Jessa is still coping with being sober by attempting to rid herself of her crazy energy in a rage dance session in the middle of Shoshanna’s apartment. It’s somewhat encouraging to see how quickly she is able to pull herself together, going from collapsed in a heap on the floor to landing a job in a matter of minutes with street photographer Beattie at SooJin’s gallery, being better at Marnie’s job than Marnie and managing to burst into her world and make a connection with someone Marnie admires after she herself had been trying to do so for days. It’s also sad because this is the cycle of Jessa. Complete and utter desperation to hope and optimism and right back around again. The previews for next week’s finale show Jessa asking Beattie if she only hired her because she knew that Jessa would be able to get her drugs, hinting at a continuation of this cycle and also painting a stark picture of how the vulnerability of Jessa allows for vultures to enter her life knowing exactly what they’re doing. 

Marnie’s still pretty aggressively pining for some sort of relationship with Desi and tells him this just as the two of them are about to go on stage during an open mic night. But he still has a girlfriend and he’s still not going to cheat on her. Marnie and Desi go on to perform what Lena Dunham describes as “the worst best folk song ever” (written by Dunham’s boyfriend, Jack Antonoff). The open mic’s a success and it’s all seeming to come together for Marnie here, prompting Shoshanna to look over at Hannah during the song to ask if she’s going to be OK standing by and watching both Adam and Marnie do so well creatively, telling her, “You’re supposed to be the famous artist in this group.” The high of the performance is only deterred by later meeting Clementine, the beautiful love of Desi’s life, who exudes a sexy confidence and is not at all threatened by Marnie, who seems so childlike in comparison. It makes sense then that Marnie immediately runs to Ray hoping to restore some of that confidence and Ray, who has tried and failed to maintain some of his own boundaries with Marnie, earlier declaring to Adam that he’s not going to compromise when it comes to getting what he wants out of a relationship, gives in once she’s naked in his bedroom.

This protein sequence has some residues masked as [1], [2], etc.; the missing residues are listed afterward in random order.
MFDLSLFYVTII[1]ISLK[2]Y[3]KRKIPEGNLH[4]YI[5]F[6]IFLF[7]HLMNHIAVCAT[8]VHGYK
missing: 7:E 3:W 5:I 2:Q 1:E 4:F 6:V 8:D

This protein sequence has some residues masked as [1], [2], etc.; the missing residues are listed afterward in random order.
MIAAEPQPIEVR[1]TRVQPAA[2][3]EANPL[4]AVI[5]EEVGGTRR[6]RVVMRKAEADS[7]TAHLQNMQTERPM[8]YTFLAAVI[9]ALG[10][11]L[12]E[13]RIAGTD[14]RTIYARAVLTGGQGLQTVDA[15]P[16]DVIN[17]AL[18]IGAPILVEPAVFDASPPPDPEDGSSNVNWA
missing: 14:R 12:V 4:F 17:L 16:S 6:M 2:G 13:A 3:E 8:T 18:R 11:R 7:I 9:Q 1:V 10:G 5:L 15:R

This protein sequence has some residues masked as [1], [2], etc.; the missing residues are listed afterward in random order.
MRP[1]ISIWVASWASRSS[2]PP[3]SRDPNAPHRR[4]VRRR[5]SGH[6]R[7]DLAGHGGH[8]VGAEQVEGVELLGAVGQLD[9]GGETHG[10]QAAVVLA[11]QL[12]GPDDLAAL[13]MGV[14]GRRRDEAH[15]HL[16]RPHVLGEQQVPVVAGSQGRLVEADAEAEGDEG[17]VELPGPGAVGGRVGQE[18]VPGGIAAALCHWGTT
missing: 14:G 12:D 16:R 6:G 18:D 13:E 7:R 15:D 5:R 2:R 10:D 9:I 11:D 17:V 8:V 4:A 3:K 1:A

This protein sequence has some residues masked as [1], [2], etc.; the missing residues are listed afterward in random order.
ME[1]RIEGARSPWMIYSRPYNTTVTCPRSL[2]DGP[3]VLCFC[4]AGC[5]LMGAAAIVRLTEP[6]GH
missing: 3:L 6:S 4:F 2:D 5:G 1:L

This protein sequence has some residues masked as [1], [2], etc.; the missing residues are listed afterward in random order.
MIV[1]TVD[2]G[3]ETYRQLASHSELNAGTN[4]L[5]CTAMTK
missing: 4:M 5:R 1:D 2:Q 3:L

The sequence is complete when upon returning to the apartment with Adam Hannah takes it upon herself to investigate the moans coming from Ray’s bedroom. It’s completely none of Hannah’s business and she has never shown any semblance of interest in Ray’s life before which only makes me think that she knew the moans belonged to Marnie and that’s why she was so confident in her decision to find out. Marnie is an asshole and says, “He made me,” as she’s hiding behind the bed in a scene that’s reminiscent of when Marnie showed up unexpectedly at Hannah’s apartment last season, only the roles have been reversed and this time it is Marnie who is ashamed about where she’s at. “You will never judge me again,” Hannah tells Marnie before shutting the door, perhaps half disgusted and half elated to finally have this big thing to hold over Marnie’s head.